Monday, July 4, 2011

A geographically muddled article on Korean dog meat consumption

In the wake of news that a dog meat festival in Seoul was canceled thanks to the efforts of animal rights activists (above), CNN has a Global Post article on the state of dog meat in East Asia. And while the article tries to helpfully present the issue, it underscores one of the major problems in discussing the topic.

Setting aside the merits of eating dog meat or eschewing it (which you can talk about to your heart's content at this go-to Ask a Korean! post or in this Monster Island post), the CNN article is quite a geographically muddled presentation of this highly contentious issue.

A Chinese animal lover consoles a dog after a convoy of trucks carrying some 500 dogs to be sold as meat, were stopped along a highway in Beijing on early April 17, 2011, and the dogs were later rescued to the China Animal Protection Association. There were about 58 million pet dogs in 20 major Chinese cities at the end of 2009 and the figure is rising about 30 percent each year, according to a survey, as pet owners in China spend an estimated two billion USD a year on their animals.

The article is purportedly about South Korea, but the picture of the abused (and finally rescued) dog CNN put up at the top of the page (above this paragraph, with original caption) is in China. Naturally, some casual readers will conflate the dog meat industry in South Korea with the abuse in China depicted in the photograph (I dare say some readers might actually think Korea is a part of China or closely tied with it).

[Please note that I'm not saying abuse of canine livestock does not occur in Korea, as I've pointed it out here and here, but judging from these pictures it appears the abuse may be different: in Korea one major type of abuse are the cramped conditions in which many are transported to market, but in China, judging from the coat of the dogs in the picture, it appears some of these animals are not well tended even when they're being raised.]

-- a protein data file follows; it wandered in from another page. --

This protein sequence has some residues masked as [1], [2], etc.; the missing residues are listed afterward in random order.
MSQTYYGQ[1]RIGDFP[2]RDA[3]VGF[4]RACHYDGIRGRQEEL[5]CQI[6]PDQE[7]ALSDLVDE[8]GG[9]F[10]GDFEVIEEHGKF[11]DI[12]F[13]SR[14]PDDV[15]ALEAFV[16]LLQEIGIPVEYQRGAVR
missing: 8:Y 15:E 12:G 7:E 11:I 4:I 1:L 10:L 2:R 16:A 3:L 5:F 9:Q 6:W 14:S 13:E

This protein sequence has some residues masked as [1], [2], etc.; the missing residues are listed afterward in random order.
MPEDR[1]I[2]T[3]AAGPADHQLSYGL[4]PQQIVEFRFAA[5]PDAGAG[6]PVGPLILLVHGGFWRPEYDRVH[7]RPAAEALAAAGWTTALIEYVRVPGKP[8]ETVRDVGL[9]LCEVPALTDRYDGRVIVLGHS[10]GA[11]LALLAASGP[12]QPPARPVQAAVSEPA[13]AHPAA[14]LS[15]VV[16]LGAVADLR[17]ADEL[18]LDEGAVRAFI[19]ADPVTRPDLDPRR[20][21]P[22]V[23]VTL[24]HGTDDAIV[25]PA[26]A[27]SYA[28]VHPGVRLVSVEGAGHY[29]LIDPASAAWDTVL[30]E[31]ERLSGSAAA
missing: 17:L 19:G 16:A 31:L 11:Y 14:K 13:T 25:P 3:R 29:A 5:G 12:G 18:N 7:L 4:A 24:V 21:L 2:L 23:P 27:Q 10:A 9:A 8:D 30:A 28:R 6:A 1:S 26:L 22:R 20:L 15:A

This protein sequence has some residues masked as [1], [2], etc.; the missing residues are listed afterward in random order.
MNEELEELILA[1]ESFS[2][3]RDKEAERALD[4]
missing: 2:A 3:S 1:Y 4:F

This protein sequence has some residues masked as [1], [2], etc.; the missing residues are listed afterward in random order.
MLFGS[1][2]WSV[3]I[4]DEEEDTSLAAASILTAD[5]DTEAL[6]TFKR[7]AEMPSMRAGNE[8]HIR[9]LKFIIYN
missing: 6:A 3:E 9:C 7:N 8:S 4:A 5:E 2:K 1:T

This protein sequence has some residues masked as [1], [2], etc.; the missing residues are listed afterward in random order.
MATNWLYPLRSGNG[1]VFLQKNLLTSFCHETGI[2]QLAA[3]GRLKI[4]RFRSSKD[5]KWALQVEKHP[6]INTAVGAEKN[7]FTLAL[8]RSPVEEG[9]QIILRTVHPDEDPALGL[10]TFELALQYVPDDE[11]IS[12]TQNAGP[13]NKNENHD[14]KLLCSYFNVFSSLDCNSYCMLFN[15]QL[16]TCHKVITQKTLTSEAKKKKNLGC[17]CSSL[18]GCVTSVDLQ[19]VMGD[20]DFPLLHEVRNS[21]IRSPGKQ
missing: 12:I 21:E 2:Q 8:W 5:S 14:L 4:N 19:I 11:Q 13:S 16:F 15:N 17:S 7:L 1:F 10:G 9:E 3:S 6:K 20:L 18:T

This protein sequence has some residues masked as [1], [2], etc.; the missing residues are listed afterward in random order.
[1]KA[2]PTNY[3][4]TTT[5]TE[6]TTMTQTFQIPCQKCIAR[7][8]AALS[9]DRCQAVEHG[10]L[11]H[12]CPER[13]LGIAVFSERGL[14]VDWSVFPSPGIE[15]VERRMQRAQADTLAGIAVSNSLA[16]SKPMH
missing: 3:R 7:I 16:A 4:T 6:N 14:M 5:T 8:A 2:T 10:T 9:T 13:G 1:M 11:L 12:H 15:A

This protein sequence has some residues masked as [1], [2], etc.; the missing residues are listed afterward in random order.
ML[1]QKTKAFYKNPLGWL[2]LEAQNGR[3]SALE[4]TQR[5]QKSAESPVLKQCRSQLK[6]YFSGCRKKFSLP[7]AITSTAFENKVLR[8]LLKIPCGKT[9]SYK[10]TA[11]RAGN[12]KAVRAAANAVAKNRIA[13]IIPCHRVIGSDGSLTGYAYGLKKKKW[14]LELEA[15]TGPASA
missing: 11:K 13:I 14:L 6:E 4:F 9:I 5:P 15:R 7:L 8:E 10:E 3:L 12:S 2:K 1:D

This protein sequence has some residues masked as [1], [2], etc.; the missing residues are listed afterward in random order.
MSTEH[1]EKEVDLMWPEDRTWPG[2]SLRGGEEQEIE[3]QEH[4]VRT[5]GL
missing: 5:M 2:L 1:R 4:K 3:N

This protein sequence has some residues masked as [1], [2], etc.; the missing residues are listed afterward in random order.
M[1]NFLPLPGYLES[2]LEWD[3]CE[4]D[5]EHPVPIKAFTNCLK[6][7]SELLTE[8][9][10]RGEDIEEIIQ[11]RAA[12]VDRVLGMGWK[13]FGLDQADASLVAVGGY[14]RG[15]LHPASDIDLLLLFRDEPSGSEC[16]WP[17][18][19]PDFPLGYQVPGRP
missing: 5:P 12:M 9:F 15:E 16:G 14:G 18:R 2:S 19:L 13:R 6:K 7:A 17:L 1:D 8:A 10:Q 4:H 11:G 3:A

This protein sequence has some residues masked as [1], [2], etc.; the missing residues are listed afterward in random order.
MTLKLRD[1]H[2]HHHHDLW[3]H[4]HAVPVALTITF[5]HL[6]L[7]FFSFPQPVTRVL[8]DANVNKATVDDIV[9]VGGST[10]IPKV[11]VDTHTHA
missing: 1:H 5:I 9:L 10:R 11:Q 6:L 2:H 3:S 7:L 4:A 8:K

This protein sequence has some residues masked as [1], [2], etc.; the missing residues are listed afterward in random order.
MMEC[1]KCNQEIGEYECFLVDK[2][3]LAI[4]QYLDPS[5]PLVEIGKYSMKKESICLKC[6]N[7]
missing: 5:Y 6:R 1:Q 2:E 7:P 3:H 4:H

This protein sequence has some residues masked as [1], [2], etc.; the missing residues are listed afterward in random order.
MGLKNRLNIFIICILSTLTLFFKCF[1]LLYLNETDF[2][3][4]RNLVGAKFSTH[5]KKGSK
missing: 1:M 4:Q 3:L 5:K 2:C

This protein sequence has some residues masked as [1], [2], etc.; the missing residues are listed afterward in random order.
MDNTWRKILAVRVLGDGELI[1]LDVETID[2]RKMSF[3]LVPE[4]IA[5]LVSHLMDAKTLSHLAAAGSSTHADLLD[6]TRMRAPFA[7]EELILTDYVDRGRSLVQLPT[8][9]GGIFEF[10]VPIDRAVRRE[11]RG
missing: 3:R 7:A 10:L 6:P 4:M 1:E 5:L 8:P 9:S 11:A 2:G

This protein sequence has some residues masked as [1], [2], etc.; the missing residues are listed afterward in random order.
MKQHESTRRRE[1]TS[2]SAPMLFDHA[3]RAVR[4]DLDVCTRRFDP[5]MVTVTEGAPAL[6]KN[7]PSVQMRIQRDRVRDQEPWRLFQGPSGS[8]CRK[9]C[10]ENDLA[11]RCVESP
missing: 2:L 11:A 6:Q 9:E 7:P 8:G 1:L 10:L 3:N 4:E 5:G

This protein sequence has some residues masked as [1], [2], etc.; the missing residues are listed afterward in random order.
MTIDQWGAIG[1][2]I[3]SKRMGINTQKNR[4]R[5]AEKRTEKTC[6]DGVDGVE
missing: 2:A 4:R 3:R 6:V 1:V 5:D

And then at the end of the article we are told we can read more on this issue at GlobalPost's Dog Meat Mafia series, which "delves into the seedy world of the booming dog meat industry in Southeast Asia" (italic emphasis mine). Again, it would seem that South Korea's meat industry has something to do with the "seedy world" of the dog meat industry in Southeast Asia. Heck, M*A*S*H itself had its characters (who you may recall were in South Korea) referring to where they were as "Southeast Asia" in early seasons, even though they are thousands of miles apart, so why not casual CNN readers?

And to top it off, a hotlink in the middle of the article abruptly invites readers to "Read North Korean propaganda," as if North Korea is somehow connected to this (indeed, one commenter jumped on the North-South connection to suggest that because Koreans eat people, it's okay to eat Koreans elsewhere). Sadly, this mistaken conflation is nothing new.

The CNN piece was just sloppy journalism. Consumption of dog meat is an emotional issue for many people, both those who are opposed to it and those who defend it. Even though dog meat is consumed in China and a number of other countries throughout Asia, the stilted way it gets discussed in global media has been twisted into a stereotype about Korea that makes it seem like a uniquely Korean issue, and the worst aspects of the industry in other countries are sometimes placed squarely on the shoulders of Korea (and its national image).

And from there it sometimes crosses from an issue of national pride to one that affects people's pocketbook. When you have emotional opponents of dog meat consumption saying they will boycott LG, Samsung, or Hyundai because of the practice, that distortion gets to be a problem, especially if they're still buying Made-in-China (Apple, Dell, just about anything in WalMart, etc.) with hypocritical glee.

Somewhere in China, in cramped dorm rooms from Dalian to Guangzhou, Chinese netizens are starting to hammer out on their keyboards that, "Now the damned Koreans are stealing our dog meat industry!"

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